Sunday, July 10, 2005
Thanks for the Memories

This is your brain. This is your brain on chemo. Any questions?

I have noticed that I struggle with my short-term memory just a bit and I have noticed this especially since I was midway through chemo last fall. It could be associated with a mild case of chemo brain; however, there are a number of reasons for the memory issues such as fatigue, poor sleep patterns, stress, estrogen suppression, chemo-induced menopause, etc. And while I feel fabulous, energetic, and generally healthy, the poor sleep patterns persist, I still find myself in stressful situations, and my hormone levels have not returned to pre-treatment levels. As you would expect, the things I’d like to forget are permanently etched in my mind. The things I struggle to remember drive me crazy.

On a typical work day I first have difficulty figuring out what to wear because I can’t remember what I wore last week. Granted, it is not the end of the world, but if I don’t’ have my fashion sense, what do I have? What. do. I. have?

My favorite moment is when I get up from my desk to make the short jaunt to the neighboring office to ask my boss something very important and stand in front of him and forget why I am there. I will look at him, pause, smile, and say, “Be back when I remember.” I’m so lucky that he doesn’t think I am a dork for doing this. He, unfortunately, thinks I am a dork for a whole host of other reasons.

It is also fun to pick up the phone with urgency to call a friend and forget why I called. It eventually comes back to me, so I use the opportunity to catch up until I remember why I called. Of course when I remember why I called, I don’t want to forget again so I concentrate on remembering and ignore what is being said at the moment waiting for a pause. I am the best friend ever. After reading this you are clearly trying to figure out how to become my friend, right?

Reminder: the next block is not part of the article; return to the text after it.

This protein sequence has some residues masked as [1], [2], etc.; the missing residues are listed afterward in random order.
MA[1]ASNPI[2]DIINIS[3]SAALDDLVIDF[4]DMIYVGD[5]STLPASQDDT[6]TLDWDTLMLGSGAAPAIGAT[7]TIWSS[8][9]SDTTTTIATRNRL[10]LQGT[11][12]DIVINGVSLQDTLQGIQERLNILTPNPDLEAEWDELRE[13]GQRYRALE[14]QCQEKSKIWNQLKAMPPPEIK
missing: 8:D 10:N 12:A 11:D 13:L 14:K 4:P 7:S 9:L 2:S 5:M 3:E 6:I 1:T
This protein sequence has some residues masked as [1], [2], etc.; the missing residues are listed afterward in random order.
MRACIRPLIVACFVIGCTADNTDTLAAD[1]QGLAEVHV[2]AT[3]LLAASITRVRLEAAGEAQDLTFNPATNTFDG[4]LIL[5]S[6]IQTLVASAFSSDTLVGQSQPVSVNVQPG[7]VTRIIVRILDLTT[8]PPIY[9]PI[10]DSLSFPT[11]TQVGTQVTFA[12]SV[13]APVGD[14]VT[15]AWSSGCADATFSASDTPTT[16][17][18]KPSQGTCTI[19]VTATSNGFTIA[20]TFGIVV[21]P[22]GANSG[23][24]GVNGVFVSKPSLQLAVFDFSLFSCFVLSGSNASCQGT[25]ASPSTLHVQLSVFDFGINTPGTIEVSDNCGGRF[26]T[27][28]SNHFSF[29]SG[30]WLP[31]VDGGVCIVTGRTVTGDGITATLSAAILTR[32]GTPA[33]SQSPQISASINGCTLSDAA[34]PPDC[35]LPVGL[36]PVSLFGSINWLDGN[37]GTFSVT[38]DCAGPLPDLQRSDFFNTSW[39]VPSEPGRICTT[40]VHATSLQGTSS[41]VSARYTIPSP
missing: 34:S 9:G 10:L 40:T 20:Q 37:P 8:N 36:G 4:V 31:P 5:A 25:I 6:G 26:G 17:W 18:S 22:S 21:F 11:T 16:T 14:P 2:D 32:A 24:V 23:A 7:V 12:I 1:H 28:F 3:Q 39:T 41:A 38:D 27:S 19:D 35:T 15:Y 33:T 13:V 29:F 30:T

Of course, once one becomes cognizant of a memory problem, one begins to doubt everything memory related. Did I turn off the iron before I left? Did I take the trash out? Did I have an appointment? I have this funny feeling I am supposed to be somewhere right now. Did he say to meet him there or was he going to pick me up? Did I put my deodorant on? It makes for hours of endless fun trying to remember (or trying to find a concealable way to check my armpits).

I went to church this morning with my family. As I was listening to the priest, tears welled up in my eyes as I was having one of those “God Moments.” I remember thinking, “This is why I am here. I needed to hear this today.” For the life of me, I can no longer remember even remotely the life changing message I received today. Since I cannot remember this moment of epiphany, I guess I still go about my regular sinful life until I can actually remember the message and how I am supposed to change my life.

Ah yes. I have forgotten something else. Apparently age plays a factor as well. Hmmmm. I keep forgetting that I keep aging!
Written by Jeannette Vagnozzi
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Name: Jeannette
Location: Southern California, USA

This is my story about being diagnosed with breast cancer at age 39. I thought I was out of the woods, but four years late it came back. This is my quest to be a two-time survivor.

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